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Secondary Surveys in paediatric trauma patients


What is the secondary survey

Secondary surveys are a top-to-toe and back-to-front examination. The aim is to identify all important injuries.

Why do we do it?

Paediatric trauma can be complex and managing it can be stressful. The secondary survey ensures that nothing is missed once the time-critical and lifesaving interventions have been done.

A brief literature review of available data highlights a couple of interesting points.

  • We’re not brilliant at doing it, but practice does make perfect. Education and simulation around the paediatric secondary survey improve clinician confidence and accuracy of the process
  • Without a dedicated secondary survey, non-immediate non-life threatening injuries (i.e those not up on the primary survey) can be frequently missed and diagnosis delayed.
  • There is no substitute for a thorough clinical examination.

When should we do the secondary survey?

It should happen as soon as the primary survey (and relevant life-saving interventions) has taken place. During the secondary survey, it’s still important to keep an eye on the observations and mental state of the child. If something life or limb-threatening develops, then it needs to be dealt with there and then, as long as you return to complete the rest of the secondary survey.

The great thing about us paediatric types doing the secondary survey is that we get to do our ‘paeds bits’. It’s (hopefully) not as dramatic as the primary survey and there are fewer people getting in the way. We can concentrate on building rapport with the child, making sure they are comfortable and warm, and taking a slightly more detailed history whilst including parents/carers in the process. Ideally, it should be done BEFORE the child leaves the emergency department. This will improve continuity of care, and enable a logical and thorough assessment before they leave your care. Of course, there are situations where the child needs to proceed directly to theatre or PICU for life/limb-saving interventions. In this case, it needs to be made clear to the receiving team that a secondary survey has NOT been completed and still needs completion.

It is how slowly evolving or smaller injuries and complications are at risk of being missed.

How do we do it?

It’s the bread and butter of what we do in paediatrics. It is History and Examination in a detailed and logical manner.  Which other speciality examines so many different systems so regularly? No need to worry, this is your jam.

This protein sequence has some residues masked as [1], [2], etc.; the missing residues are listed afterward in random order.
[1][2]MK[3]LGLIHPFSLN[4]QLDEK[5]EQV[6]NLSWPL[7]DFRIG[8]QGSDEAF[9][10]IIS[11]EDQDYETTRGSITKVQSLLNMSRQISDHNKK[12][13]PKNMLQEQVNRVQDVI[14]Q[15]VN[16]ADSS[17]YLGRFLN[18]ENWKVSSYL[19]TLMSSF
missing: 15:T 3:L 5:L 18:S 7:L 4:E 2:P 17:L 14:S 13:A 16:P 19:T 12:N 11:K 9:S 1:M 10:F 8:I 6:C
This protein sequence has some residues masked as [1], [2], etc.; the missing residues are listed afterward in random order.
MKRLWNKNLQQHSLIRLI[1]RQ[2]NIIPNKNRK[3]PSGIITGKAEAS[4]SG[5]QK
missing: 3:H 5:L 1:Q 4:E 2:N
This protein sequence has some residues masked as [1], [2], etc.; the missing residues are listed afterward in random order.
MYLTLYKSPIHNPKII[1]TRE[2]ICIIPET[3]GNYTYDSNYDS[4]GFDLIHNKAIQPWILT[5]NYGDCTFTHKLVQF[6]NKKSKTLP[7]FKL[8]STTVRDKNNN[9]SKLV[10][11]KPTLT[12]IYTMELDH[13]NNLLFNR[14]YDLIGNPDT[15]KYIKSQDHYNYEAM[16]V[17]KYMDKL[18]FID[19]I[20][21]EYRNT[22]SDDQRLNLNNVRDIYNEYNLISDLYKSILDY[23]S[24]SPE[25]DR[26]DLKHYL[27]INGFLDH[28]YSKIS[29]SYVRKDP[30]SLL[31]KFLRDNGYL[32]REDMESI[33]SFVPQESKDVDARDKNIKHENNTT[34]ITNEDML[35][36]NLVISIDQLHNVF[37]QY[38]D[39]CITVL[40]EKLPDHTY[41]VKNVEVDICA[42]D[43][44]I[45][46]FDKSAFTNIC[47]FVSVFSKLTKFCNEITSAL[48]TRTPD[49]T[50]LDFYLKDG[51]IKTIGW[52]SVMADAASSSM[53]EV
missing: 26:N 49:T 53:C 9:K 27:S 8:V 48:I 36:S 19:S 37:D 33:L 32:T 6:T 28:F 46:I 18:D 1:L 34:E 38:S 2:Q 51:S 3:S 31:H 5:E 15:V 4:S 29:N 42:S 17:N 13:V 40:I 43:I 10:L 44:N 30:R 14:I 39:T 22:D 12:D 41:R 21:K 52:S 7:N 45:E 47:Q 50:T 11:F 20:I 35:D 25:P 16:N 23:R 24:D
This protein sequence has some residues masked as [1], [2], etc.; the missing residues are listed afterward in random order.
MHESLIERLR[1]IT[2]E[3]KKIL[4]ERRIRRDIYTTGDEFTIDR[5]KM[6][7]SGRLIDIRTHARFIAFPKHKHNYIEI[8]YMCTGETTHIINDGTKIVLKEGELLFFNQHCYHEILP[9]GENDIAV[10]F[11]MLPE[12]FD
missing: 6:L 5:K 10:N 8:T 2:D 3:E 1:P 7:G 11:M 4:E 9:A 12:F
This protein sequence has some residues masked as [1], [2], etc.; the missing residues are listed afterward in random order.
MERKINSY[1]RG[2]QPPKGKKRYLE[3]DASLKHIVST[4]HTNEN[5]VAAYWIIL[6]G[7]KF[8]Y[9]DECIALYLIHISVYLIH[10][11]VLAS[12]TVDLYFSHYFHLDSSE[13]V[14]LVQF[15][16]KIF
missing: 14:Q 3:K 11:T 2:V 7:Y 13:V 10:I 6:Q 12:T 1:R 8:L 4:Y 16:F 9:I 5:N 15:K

History (AMPLE)

What about the unconscious, sedated or feisty child? 

Fully assessing the unconscious patient can be challenging – feedback on tenderness will be limited, for example. However, this should just be taken into consideration and documented. It should not prevent the secondary survey from taking place.

Technically speaking, you should have limited/no imaging. Interventions from the primary survey do not require them. The secondary survey shouldn’t really take any longer than 5 mins and so shouldn’t delay imaging but it may help with making sure you get the right areas imaged with the correct modalities. However, we all know things can go in a bit of a skewiff way, so make sure you take into account any imaging and test results you may already have whilst doing the secondary survey.

What’s next?

On the basis of the secondary survey, think, what can you do? What do you need to do? What more information do you need?

  • Can you clear the C-Spine?
  • Can you clear the thoracic/lumbar spine?
  • Do you need to call other specialist teams? (e.g. MaxFax or ophthalmology)
  • Do you need to get more/different imaging?
  • Do you need to organise a transfer to another unit?
  • Do you need any further/repeat investigations? (i.e. bloods/toxicology)


Excellence in Communication and Emergency Leadership (ExCEL): Pediatric Primary and Secondary Survey in Trauma Workshop for Residents. Kelley MN, Mercurio L, Tsao HS, Toomey V, Carillo M, Brown L, Wing R. Mededportal Publications. 17:11079, 2021 01 22.

Incidence of Delayed Diagnosis of Orthopaedic Injury in Pediatric Trauma Patients. Podolnick JD, Donovan DS, Atanda AW Jr. Journal of Orthopaedic Trauma. 31(9):e281-e287, 2017 Sep

Missed foot fractures in multiple trauma patients. Stefanie Fitschen-Oestern, Sebastian Lippross, Rolf Lefering , Lutz Besch , Tim Klüter , Elke Schenzer-Hoffmann,  Andreas Seekamp  TraumaRegister Dgu . PMID: 30909889 DOI: 10.1186/s12891-019-2501-8

Performance in Trauma Resuscitation at an Urban Tertiary Level I Pediatric Trauma Centre. Gala PK, Osterhoudt K, Myers SR, Colella M, Donoghue A,. Pediatric Emergency Care. 32(11):756-762, 2016 Nov

‘Using rapid cycle deliberate practice to improve primary and secondary survey in pediatric trauma’. Yan DH,  Slidell MB, McQueen A BMC Medical Education. 20(1):131, 2020 Apr 28. UI: 32345288



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